Last July I posted a blog, Motivation and Magic, about my morning ritual of reading through my inspiration notebook. Unfortunately, it’s been months since I opened that notebook. Publishing my first book caused me to morph from laid back to list lady. Now I juggle multiple to do lists—writing, promotion, social media, marketing, force-feeding myself new information, and keeping up with my email and FB friends.

Today I’m measuring the magic instead of the productivity, and so far it’s been, well, magical.

In my gym workout this morning, we’d completed fifty sweaty minutes of exercises when the coach sent us to the parking lot to do front lunges and mummy kicks. We were dragging, but two of the women faced each other and clapped hands after each lunge, making it a partner workout. We all laughed and picked up the pace. I looked at the blue sky, and back at the women of all ages and sizes enjoying the moment. As we headed out to jobs, kids, or other plans for the day, no one grumbled about getting another workout under our belts; we commented on the fresh air, the great day. We were all feeling the magic.

Wait, there’s more magic to come

My routine after the gym is to sit at my laptop and work on my book until noon, but today I set up my ironing board near the back sliding door, lit a pineapple and sage candle and ironed as a cool breeze moved across my arms. By the time I finished, I’d mentally written a chapter that had eluded me for days.

For the rest of the week I’m going to lose the lists, “measure the magic” and see how that plays out. Do you measure your days? What’s your process?

I recommend reading Brain Pickings The Art of Looking: How to Live with Presence, Break the Tyranny of Productivity, and Learn to See Our Everyday Wonderland by Maria Popova

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It’s Okay to Run Away

Two days after publishing my debut mystery, I did the unthinkable. Instead of following all the advice in workshops, blogs, newsletters and books about how crucial the first few weeks are to get your book noticed by undertaking a huge promotion blitz, I flew 2,458 miles to visit my daughter.

I didn’t take my laptop and hardly looked at emails.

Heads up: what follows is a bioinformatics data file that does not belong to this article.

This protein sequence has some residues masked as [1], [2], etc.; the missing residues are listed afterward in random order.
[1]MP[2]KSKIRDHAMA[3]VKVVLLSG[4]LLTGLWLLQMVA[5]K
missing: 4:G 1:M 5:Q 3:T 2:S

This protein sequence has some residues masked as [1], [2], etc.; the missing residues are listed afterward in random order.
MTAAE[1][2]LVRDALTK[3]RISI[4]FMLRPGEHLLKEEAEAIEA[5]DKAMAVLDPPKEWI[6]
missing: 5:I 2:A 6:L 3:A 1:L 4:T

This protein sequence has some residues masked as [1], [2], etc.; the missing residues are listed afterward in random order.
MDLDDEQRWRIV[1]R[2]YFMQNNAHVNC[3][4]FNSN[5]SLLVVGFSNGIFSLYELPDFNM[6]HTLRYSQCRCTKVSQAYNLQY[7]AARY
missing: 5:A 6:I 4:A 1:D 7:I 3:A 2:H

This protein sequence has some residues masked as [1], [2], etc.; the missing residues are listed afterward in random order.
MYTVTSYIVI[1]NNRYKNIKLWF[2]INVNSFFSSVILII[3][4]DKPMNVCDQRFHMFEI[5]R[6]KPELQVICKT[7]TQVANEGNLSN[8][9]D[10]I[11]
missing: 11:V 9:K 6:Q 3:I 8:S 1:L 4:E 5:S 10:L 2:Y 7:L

Every time I started to panic about what I should be doing to get the word out about my book, I looked at my daughter and knew this was exactly where I needed to be. I’d just finished with a lot of activities that were out of my comfort zone and a big learning curve for me, and I needed to allow time to feel good about the big step I’d just taken—especially since it was a long time coming. Being with my daughter reminded me of what is as important in my life as achieving goals—spending time with family and friends and allowing myself to enjoy each step of my own journey.

How do you maintain your equanimity when taking big steps in your life?

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Motivation and Magic

I keep a notebook of spiritual and motivational advice that helps me navigate this life with as much grace and dignity as possible. I need it because I often fail at the grace and dignity part. I get lost.  It used to embarrass me that I needed a prop to find relief from negative thinking. What if I was a self-help-aholic?

That changed when I read an interview with the Dalai Lama a number of years ago.  He said he has to manage his motivation every day. Reading that interview was a gift. No wonder it was so difficult for me to stay positive and respond to life’s challenges with grace and dignity, even the Dalai Lama had to work on it.

Each morning I page through my ring binder to “manage my motivation” before starting the day. It’s filled with affirmations and advice from wonderful authors, and religious and spiritual leaders across all faiths. It opens my mind and heart. Magic happens. The alchemy of the day transforms from fearful to fabulous.

How do you manage your motivation?